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NASA Flight Tests Unique Jumbo Jet; Plane's Airborne Telescope

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posted on Dec, 29 2009 @ 11:39 PM
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NASA Flight Tests Unique Jumbo Jet; Plane's Airborne Telescope Will Be Used to Unlock Secrets of the Cosmos





ScienceDaily (Dec. 22, 2009) — A NASA jumbo jet that will help scientists unlock the origins of the universe with infrared observations reached a milestone Dec. 18 when doors covering the plane's telescope were fully opened in flight.

Link to full story


Ok get out of town !! A flying telescope !!

I can't wait till this thing starts producing some images . It seems that they have high hopes for this project as they have it scheduled for a 20 year life span .




posted on Dec, 30 2009 @ 12:00 AM
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But, how could they possibly get anything good? I mean if they are going at a bout 400 MPH, and they are trying to look and concentrate on one star, or one nebula, then how could they get a good enough look?



posted on Dec, 30 2009 @ 12:16 AM
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reply to post by kingoftheworld
 


Miss by an inch, miss by a mile. I am sure it takes rapid photos.



posted on Dec, 30 2009 @ 12:25 AM
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reply to post by gandhi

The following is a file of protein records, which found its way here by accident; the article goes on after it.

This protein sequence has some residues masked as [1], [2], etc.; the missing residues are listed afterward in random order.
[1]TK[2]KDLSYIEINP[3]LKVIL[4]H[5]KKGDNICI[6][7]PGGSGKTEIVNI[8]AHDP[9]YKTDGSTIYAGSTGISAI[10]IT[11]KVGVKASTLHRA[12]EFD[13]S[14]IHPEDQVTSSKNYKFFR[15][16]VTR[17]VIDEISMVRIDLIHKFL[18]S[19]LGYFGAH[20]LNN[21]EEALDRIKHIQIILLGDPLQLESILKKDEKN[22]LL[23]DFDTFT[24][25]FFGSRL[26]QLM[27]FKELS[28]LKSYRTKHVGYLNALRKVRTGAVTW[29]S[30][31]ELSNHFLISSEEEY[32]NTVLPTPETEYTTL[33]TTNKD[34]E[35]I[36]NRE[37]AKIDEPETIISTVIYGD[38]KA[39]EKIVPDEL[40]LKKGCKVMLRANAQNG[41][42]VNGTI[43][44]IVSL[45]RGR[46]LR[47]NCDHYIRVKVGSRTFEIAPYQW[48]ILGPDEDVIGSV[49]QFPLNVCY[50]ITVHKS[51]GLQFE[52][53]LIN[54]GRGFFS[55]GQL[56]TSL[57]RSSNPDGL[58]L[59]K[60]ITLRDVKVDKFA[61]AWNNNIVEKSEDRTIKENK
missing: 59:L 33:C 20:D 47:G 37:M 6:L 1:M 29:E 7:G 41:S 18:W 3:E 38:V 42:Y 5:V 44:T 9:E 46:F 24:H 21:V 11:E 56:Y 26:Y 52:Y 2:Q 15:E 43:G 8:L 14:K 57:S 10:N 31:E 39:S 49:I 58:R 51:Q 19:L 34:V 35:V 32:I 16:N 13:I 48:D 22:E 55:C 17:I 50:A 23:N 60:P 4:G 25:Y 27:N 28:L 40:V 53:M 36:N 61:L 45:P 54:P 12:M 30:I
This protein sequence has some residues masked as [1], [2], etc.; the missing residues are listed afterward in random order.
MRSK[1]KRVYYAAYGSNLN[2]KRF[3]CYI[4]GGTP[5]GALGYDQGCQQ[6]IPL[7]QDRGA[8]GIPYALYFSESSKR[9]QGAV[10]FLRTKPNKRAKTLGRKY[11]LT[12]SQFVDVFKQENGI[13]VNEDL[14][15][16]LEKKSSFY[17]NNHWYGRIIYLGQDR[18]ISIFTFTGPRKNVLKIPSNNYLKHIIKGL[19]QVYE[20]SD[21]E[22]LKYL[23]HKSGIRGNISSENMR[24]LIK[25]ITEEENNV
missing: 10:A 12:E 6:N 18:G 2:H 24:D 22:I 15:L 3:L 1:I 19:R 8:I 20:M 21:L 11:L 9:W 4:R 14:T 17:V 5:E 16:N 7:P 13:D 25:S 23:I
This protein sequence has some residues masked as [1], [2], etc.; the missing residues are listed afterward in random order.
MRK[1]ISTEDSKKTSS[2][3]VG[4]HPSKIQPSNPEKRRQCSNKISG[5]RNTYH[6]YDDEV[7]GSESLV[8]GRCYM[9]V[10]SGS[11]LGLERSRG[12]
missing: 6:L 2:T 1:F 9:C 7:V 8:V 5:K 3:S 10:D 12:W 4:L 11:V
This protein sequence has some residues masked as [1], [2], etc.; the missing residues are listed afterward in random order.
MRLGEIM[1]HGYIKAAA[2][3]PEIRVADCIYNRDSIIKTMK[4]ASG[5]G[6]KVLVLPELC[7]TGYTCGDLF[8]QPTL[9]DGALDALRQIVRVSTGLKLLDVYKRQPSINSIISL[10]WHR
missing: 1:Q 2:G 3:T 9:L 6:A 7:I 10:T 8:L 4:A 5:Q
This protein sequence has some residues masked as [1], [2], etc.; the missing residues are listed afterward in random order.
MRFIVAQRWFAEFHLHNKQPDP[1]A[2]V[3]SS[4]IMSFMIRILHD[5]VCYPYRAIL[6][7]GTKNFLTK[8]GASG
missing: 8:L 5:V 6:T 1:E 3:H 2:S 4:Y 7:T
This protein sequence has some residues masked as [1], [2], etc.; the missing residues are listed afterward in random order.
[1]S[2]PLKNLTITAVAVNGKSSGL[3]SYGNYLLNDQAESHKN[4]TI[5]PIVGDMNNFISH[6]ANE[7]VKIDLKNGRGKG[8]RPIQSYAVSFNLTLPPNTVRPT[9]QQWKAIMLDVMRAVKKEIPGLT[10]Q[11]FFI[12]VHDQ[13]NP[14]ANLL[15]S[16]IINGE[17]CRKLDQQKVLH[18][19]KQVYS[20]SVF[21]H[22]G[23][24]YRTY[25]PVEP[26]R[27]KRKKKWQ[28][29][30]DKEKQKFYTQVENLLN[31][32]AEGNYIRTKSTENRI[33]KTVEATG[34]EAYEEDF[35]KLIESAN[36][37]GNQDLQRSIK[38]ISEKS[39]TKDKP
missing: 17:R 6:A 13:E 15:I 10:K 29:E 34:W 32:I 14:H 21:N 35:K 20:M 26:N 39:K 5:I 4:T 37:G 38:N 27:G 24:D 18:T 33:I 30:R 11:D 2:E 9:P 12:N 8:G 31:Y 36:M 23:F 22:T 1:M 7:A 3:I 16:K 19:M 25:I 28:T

IF it takes " fast photos " then the telescope would be limited and would make it difficult to capture deep space pictures . The telescope would need to stay focused on the object for some time to obtain proper exposure to insure a nice shot . Unless they have some new tech that greatly reduces needed exposure time , which is very possible I suppose , chances are they have some kick ass giro tracking system , perhaps even being directed by orbiting satellites .



posted on Dec, 30 2009 @ 01:00 AM
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Why would you even do something like that!

What's the point, in a plane when they have the best sat alights in space doing the work.




posted on Dec, 30 2009 @ 02:09 AM
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I agree....it just doesn't feel logical to make such a telescoop. Thre are enough telescoops in the world and in space that would do a better job.......I think.



posted on Dec, 30 2009 @ 02:12 AM
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As strange as it sounds , it is a go .

But yah , what's up with that ??



posted on Dec, 30 2009 @ 03:07 AM
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Its probably a precursor to a telescope to watch the people from on high, under the guise of space telecope, yeah right one bit of turbulance and the pictures wasted.
talk about a waste of money.

no aliens here but look over there we have a jumbo jet with a telescope in.....suckers.


jra

posted on Dec, 30 2009 @ 06:03 AM
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Originally posted by kingoftheworld
But, how could they possibly get anything good? I mean if they are going at a bout 400 MPH, and they are trying to look and concentrate on one star, or one nebula, then how could they get a good enough look?


It worked before with the Kuiper Airborne Observatory which flew from 1974 to 1995. It made some major discoveries like the first sighting of the rings of Uranus and finding an atmosphere on Pluto. So if that plane could do all that, just imagine what SOFIA can do with it's 2.7m diameter mirror.

An airborne telescope like this has a number of advantages and disadvantages over ground based and space based telescopes. It seems like a very useful tool for astronomy in my opinion.



posted on Dec, 31 2009 @ 09:12 AM